I also want to say that I had a lot of fun writing this book. I feel a lot of joy in the face of the preciousness of life—a kind of silly joy at times. Not only are there these rituals of crying and role change that every culture has around the deathbed, there’s also a deep worldwide culture of laughing at death, making fun of it, joking about it. I think it’s because it puts us face-to-face with the deep love that we feel for each other.
This reminds me of a 2007 study you mention in the bookthat says thinking about our death makes us happier.Yes, but they explained this happiness in a different way. They’re talking about terror management theory—the psychological belief that it is fundamental to human nature to be terrified of death and that you can’t escape the terror. Terror management theory states that you can’t not be afraid of death. I don’t believe that. I think we are all afraid of it until we know it. When we really know it, that’s what spares us from the terror. Terror management theory says that this is part of being human, and that we do a tremendous number of things to distract and protect ourselves from this fear. I think we’re healthier than that. In the Buddhist sense, we have the potential to be as healthy and whole around this as around everything else in our life.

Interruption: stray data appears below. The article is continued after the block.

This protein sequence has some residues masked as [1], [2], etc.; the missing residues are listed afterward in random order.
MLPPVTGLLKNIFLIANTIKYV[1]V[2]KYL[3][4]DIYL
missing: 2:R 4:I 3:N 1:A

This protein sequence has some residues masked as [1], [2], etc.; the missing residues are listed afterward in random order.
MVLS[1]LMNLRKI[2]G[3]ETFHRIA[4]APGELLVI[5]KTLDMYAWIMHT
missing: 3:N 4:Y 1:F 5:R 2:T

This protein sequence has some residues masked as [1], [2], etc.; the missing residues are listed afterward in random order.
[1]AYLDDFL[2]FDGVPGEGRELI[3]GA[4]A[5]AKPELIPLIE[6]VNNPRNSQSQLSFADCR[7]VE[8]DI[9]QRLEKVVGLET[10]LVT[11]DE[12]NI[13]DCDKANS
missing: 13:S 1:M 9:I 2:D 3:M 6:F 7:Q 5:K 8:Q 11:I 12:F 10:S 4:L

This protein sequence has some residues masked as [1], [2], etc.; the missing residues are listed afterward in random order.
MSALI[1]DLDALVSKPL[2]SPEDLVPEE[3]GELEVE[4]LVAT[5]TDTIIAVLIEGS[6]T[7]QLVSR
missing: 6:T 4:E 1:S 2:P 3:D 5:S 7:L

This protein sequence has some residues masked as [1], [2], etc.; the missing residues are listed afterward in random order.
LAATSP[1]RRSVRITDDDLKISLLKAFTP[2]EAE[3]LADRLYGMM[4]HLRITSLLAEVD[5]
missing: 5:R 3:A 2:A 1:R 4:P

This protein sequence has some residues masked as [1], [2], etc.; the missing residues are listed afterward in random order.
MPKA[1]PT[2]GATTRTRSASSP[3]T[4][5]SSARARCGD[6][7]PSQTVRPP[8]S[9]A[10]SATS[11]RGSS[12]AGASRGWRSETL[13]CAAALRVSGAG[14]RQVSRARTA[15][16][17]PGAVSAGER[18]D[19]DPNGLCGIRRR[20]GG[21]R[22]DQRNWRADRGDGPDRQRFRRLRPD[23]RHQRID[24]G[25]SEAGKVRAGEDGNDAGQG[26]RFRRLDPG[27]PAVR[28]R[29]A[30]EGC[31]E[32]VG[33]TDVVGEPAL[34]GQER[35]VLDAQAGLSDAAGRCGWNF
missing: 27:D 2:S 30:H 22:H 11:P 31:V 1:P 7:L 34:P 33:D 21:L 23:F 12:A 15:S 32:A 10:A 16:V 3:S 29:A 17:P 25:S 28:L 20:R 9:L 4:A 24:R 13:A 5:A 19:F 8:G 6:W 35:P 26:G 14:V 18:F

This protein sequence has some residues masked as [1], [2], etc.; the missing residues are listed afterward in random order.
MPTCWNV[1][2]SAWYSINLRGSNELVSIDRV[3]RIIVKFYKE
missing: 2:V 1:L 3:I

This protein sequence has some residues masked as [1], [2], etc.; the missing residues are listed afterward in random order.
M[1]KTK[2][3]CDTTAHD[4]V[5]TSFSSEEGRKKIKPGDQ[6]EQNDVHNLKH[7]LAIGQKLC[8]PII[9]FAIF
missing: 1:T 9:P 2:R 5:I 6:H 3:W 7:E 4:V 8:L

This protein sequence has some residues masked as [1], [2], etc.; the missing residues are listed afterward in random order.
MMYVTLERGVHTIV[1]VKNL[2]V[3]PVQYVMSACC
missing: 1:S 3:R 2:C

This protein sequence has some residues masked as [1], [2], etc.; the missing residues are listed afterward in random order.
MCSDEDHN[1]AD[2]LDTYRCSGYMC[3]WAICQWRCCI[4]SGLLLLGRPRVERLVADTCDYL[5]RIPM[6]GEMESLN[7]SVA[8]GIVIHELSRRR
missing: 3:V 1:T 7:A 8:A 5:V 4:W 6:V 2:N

An awareness of death comes and goes. We’re hyperaware of it at one moment, maybe when someone close to us is dying, and then it fades away again. How do we get to know death, or maintain this sense of awareness? I’m a Zen practitioner, so the language I’d use here is “the falling away of body and mind.” If we become familiar with what it means to arise and fall in every moment, if we become familiar with the emptiness of the purported self and we come to accept ourselves as a loosely cohering set of compounded things, we don’t believe in the self all the time. Of course, we constantly forget and remember this again, but over time we do become more familiar with ourselves as impermanent, and eventually we come to see the glory of that. The grace of impermanence is that we belong to everything, that we are not separated from anything, that we are not isolated. As I say in the book, we may be waves on an ocean, but we are waves that know we are waves. That’s what I mean by really getting to know death. It’s not just spending time at a bedside, being with people who are facing death, getting to know your reactions to it. In a practical sense, this can be very helpful. But the most effective thing in getting to know death isn’t being with dying people, but sensing myself as being a continually dying person.